The Virginia men’s basketball team enters next season as one of the few national title favorites, according to oddsmakers and analysts. With Mamadi Diakite and Braxton Key leaving, that notion may seem perplexing.
While the Cavaliers bring in an elite recruiting class, Diakite and Key were tremendous assets to the program. Losing elite two-way players won’t be easy, but the Wahoos addition of a 1,200-point scorer makes it clear why they’re considered an elite squad heading into next season.
Sam Hauser, who transferred to UVa from Marquette, sat out this season due to NCAA transfer rules. The 6-foot-8 small forward checks in at 225 pounds and immediately provides a go-to scoring option to complement players like Kihei Clark, Tomas Woldetensae and Jay Huff.
Hauser shot 53.8% on 2-point shots in his final season at Marquette and an impressive 40.2% from 3-point range. He also shot 92.4% from the free-throw line. For his career, Hauser shoots 44.5% from beyond the arc and 87.6% from the charity stripe.
He averaged 14.9 points and 6.1 rebounds per game in his final year at Marquette. Per 40 minutes, Hauser averaged an impressive 17.9 points and 8.6 rebounds. The scorer was one of only six players in Division I basketball last season to average 10 points per game while shooting at least 90% from the free-throw line, 50% on 2-pointers and 40% on 3-pointers.
“Sam’s going to surprise a lot of people,” Diakite said. “Wisconsin boy, I believe in him.”
Hauser couldn’t check into a game for UVa this season, but he could practice with the team. He was often matched up with both Diakite and Key during practices and scrimmages since they’re all a similar size and alternate between the small forward and power forward spots.
“I think he has the capability of being an All-American,” Key said. “He can score the ball really well. He’s another guy who gave me and Mamadi some fits in practice. Some days he just wouldn’t miss. Great defense, just better offense.”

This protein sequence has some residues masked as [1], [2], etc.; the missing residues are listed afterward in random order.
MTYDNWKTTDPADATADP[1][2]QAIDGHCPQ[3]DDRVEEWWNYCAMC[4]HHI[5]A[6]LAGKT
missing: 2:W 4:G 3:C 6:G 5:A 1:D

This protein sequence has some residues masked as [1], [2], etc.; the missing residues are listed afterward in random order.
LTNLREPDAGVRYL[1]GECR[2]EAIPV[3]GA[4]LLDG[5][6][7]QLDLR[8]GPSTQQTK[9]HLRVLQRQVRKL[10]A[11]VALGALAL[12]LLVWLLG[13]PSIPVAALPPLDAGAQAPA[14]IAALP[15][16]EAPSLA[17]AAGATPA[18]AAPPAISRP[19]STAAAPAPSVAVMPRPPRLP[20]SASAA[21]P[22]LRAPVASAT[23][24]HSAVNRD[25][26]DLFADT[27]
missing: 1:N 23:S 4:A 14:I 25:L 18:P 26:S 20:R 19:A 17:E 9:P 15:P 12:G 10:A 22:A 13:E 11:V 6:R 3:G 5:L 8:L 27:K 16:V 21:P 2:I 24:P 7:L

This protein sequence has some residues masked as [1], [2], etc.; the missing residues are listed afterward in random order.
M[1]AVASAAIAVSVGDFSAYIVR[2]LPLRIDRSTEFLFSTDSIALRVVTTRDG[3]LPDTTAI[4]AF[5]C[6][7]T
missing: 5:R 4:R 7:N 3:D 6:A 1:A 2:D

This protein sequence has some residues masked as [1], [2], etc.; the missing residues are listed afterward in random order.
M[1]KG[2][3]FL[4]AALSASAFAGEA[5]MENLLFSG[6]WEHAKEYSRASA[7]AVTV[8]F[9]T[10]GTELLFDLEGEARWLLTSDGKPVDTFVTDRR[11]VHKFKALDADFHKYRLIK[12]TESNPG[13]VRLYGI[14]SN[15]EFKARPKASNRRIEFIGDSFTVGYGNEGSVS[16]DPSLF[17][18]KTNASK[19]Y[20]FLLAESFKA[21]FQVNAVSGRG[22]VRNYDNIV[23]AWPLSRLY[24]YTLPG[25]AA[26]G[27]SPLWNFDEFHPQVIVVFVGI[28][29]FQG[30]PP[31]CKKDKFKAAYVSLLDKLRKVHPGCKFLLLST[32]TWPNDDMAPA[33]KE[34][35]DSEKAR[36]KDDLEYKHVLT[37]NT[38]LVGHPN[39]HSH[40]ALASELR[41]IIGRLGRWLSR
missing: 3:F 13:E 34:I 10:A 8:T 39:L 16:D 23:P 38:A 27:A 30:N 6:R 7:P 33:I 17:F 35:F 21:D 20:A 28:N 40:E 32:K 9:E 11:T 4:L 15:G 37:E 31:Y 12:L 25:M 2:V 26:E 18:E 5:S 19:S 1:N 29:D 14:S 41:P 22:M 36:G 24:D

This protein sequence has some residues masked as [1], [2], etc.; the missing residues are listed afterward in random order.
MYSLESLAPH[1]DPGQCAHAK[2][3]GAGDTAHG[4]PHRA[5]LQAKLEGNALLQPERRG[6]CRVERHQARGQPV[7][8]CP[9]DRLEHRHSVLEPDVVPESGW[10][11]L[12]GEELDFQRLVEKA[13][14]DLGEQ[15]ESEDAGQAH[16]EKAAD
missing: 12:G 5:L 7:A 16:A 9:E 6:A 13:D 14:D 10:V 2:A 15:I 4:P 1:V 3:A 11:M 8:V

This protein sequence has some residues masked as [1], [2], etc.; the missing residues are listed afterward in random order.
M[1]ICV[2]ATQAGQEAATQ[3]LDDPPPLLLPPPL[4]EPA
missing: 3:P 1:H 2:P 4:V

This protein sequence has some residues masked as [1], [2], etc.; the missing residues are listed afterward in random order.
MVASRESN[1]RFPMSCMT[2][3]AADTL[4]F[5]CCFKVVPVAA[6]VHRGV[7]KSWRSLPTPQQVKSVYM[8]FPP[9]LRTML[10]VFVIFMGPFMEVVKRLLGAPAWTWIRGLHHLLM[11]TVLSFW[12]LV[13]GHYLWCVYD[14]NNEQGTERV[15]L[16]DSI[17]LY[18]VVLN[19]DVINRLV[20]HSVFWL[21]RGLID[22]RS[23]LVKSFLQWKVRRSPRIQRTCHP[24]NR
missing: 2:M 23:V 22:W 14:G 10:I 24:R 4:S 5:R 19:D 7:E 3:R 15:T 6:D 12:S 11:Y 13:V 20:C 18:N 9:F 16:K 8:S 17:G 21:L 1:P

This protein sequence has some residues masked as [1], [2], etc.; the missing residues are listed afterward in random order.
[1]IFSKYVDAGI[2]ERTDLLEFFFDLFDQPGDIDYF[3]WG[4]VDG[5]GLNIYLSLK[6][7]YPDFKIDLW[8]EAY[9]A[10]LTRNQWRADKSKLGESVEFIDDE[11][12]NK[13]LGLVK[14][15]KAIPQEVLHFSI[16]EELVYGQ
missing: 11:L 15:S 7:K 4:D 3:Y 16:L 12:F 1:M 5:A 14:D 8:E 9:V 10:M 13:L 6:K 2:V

Hauser was often tasked with simulating the top scorer on opposing teams for scouting purposes. He acted as Virginia Tech’s Landers Nolley and also portrayed Louisville’s Jordan Nwora and Vermont’s Anthony Lamb.
All three of those players were solid scoring small forwards, and Hauser simulated them well, according to Diakite. The redshirt senior called Hauser “unbelievable” at helping the team prep for elite small forwards.
“Sam, he’s a force,” Diakite said. “He’s an offensive force. He’s very skilled. I don’t think you want to give him space.”
The Marquette transfer is no slouch on the defensive end either. He does most of his rebounding damage on the defensive glass — 209 of his 244 rebounds in his final season at Marquette came on the defensive end of the floor.
Hauser also added 22 steals and 18 blocks, and he amassed at least 20 steals and 15 blocks in all three of his seasons with the Golden Eagles.
“His defense is sneaky good,” Key said. “I wouldn’t have a bad scouting report on his defense. He’ll surprise a lot of people.”
Key expects the rising redshirt senior to take on a major role for the Cavaliers both offensively and defensively with both himself and Diakite out of the mix. Key also believes the team will rely on players like Clark and Hauser for leadership.
“The team will go as far as he wants them to go in terms of just leadership,” Key said.
The general public hasn’t seen Hauser since he donned a Marquette uniform. Diakite and Key, on the other hand, competed against him all season long. They’re expecting a special season in Hauser’s final collegiate campaign.
“I think he’s going to surprise a lot of people,” Diakite said before adding a prediction for Hauser’s 2020-21 season. “I’m going for ACC Player of the Year next year.”